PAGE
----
Unemployed network technician says VEC has not improved since pandemic: 'Where's the accountability?'

Posted at 12:01 PM, Feb 04, 2024
and last updated 2024-02-05 17:25:39-05

RICHMOND, Va. -- With the U.S. economy humming along, and with unemployment near record lows, the pandemic may seem long ago.

But it's not exactly in the rear-view mirror for the Virginia Employment Commission.

In fact, many unemployment benefit claimants are as frustrated as ever with the poor performance of the VEC.

"When you try to call the phone number every time, day, night, opening, closing, you get the same message: that they have too many calls and that they can't accept your call right now," said Scott Marshall. "And it just hangs up on you."

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Marshall had a tough year last year: in March, the network technician was hurt on the job, spent the year out on worker's compensation, and then, despite being cleared to go back to work, was laid off in December.

Unfortunately, applying for benefits through the VEC didn't make things any easier.

"You get these emails that say, 'There's a new thing for you to fill out,'" Marshall said. "But you go on there and there's no notification that says, 'Go here. This needs attention.' You have to go and dig through and actually find what they're talking about."

Scott Marshall

It took Marshall about a month of playing Whack-a-Mole with every issue the VEC threw at him before he started getting benefits.

He says that was stressful, but then things took a bizarre twist.

In mid-January, a birth certificate from Pennsylvania that clearly was not his showed up on Marshall's VEC account.

He immediately notified the VEC.

And he even got an email in response. "The message that I got back, the person said, 'Well, it was obviously a mistake,'" said Marshall. "I'm thinking, 'Well, yeah, I would hope that it was a mistake!'"

But nothing happened.

In fact, nothing happened with that extraneous document until I contacted the VEC this week to ask about it.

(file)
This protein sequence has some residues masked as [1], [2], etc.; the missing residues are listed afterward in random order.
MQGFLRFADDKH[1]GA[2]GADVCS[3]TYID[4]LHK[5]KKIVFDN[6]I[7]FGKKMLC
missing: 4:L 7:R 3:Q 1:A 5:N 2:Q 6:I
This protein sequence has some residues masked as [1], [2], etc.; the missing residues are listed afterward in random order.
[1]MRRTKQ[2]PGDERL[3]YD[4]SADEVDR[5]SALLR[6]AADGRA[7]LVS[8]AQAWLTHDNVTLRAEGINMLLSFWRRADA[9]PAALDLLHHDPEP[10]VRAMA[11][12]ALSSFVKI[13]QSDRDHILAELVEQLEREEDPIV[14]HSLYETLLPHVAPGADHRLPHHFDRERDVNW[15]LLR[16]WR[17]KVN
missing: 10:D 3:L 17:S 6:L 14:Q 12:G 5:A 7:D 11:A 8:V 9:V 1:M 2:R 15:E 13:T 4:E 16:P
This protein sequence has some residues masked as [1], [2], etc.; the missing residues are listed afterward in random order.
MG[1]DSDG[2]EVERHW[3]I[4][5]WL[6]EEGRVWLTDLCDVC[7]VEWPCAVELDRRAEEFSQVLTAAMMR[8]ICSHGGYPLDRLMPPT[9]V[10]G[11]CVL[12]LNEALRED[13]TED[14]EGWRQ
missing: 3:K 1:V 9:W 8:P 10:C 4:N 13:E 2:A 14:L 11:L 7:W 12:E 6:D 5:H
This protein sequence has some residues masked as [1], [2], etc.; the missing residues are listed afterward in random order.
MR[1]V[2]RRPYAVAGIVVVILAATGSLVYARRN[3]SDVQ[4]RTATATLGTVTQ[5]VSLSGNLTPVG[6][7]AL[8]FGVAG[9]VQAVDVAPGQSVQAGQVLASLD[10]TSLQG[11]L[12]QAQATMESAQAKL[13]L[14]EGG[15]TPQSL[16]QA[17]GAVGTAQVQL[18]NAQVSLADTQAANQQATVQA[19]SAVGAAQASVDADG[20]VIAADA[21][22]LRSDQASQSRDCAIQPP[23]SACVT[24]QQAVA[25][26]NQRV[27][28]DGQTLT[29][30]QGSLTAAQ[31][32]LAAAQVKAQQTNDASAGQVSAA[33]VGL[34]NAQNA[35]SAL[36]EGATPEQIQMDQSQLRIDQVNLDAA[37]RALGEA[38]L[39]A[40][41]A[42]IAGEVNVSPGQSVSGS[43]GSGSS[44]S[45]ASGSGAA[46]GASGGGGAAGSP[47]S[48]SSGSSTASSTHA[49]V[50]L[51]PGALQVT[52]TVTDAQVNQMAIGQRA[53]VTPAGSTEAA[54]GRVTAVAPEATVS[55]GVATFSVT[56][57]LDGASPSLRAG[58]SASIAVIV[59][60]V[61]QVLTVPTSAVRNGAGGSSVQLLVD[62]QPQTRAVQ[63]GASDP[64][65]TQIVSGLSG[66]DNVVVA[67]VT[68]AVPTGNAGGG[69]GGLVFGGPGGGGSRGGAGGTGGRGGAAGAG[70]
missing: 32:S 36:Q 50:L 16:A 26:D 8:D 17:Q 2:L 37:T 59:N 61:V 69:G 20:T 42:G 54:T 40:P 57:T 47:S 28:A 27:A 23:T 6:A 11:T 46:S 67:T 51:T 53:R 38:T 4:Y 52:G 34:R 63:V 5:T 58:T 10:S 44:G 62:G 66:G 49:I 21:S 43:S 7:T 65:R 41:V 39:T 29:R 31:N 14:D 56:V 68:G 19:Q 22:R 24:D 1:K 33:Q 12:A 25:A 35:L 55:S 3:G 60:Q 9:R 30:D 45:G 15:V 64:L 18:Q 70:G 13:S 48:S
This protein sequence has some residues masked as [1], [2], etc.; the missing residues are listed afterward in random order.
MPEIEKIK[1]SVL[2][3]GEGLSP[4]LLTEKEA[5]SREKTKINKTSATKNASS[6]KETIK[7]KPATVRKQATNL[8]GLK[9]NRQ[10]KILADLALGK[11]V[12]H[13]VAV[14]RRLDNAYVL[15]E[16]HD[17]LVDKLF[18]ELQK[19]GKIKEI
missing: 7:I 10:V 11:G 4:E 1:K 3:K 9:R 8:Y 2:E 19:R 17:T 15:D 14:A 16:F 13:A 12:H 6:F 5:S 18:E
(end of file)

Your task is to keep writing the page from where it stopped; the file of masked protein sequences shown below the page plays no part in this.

Then, about 30 minutes before we walked into Marshall's home, the birth certificate disappeared from his account.

Scott Marshall
Scott Marshall

Marshall's experience mirrors that of many other Virginians: despite the promises of incoming Governor Glenn Youngkin, nearly four years after the start of the pandemic, US Department of Labor statistics for the last quarter, show the VEC ranks near the bottom of all states in getting that first benefit check out to needy recipients.

The DOL says the standard is that 87% of those first checks should be delivered within a 14 to 21 day window. But in the Commonwealth, it happens just 62% of the time, well below that threshold.

That puts Virginia 41st out of 52, with Washington D.C. and the Virgin Islands added to the 50 states.

Even worse, the VEC's performance in another key category has dropped each quarter. Virginia now ranks almost dead last in how long it takes to have your appeal of a VEC decision heard: 546 days.

That's a year and a half when the DOL says it should take only 30 days.

Only Alabama is worse. That's bad news for the claimants who are part of the VEC's backlog of 35,000 appeals.

Virginia Poverty Law Center's Flannery O'Rourke
Virginia Poverty Law Center's Flannery O'Rourke

"We know that the three big vulnerabilities of the VEC are getting those first payments on time, the overwhelming number of appeals, and the overwhelming number of overpayments," said Flannery O'Rourke with the Virginia Poverty Law Center.

She knows a lot about how the VEC works or doesn't work.

Her non-profit was part of the class-action lawsuit in 2021 that forced the VEC to get benefits out in a timely fashion to the hundreds of thousands of desperate Virginians laid off during the pandemic because they had been waiting months and months.

In the summer of 2021, Judge Henry Hudson helped set performance benchmarks, including working through a claims backlog and processing new claims more quickly and required the VEC to update the plaintiffs quarterly.

O'Rourke says she still hears from frustrated claimants regularly but adds that despite its obvious dysfunction, the VEC is a Virginia problem.

"We need to work together in the General Assembly and outside the General Assembly to make critical systematic improvements so that no claimant has to endure what claimants are currently enduring," said O'Rourke. "Just last week, I had two claimants that finally got checks for the benefits that they were owed in 2020. We cannot do this again. We were not ready for the pandemic and we are not ready for the next economic downturn."

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While a true fix for an agency that had been starved of funds, especially computer and software upgrades for more than a decade, will take years of commitment and investment, Scott Marshall hopes his troubles are long gone by then.

"What I'm really concerned about is the accountability," said Marshall. "How can so many people go through this? And this is just accepted, that this is how things are. I don't find it to be acceptable at all."

O'Rourke points out some of the crucial measures aimed at helping the VEC perform better, are bills pending at the General Assembly right now.

One would require employers to respond more quickly when an employee leaves,HB14.

A second bill would waive overpayments, SB536, if the claimant was not at fault, and a third would set a statute of limitations for recovering overpayments, SB382.

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In-Depth: Virginia Employment Commission
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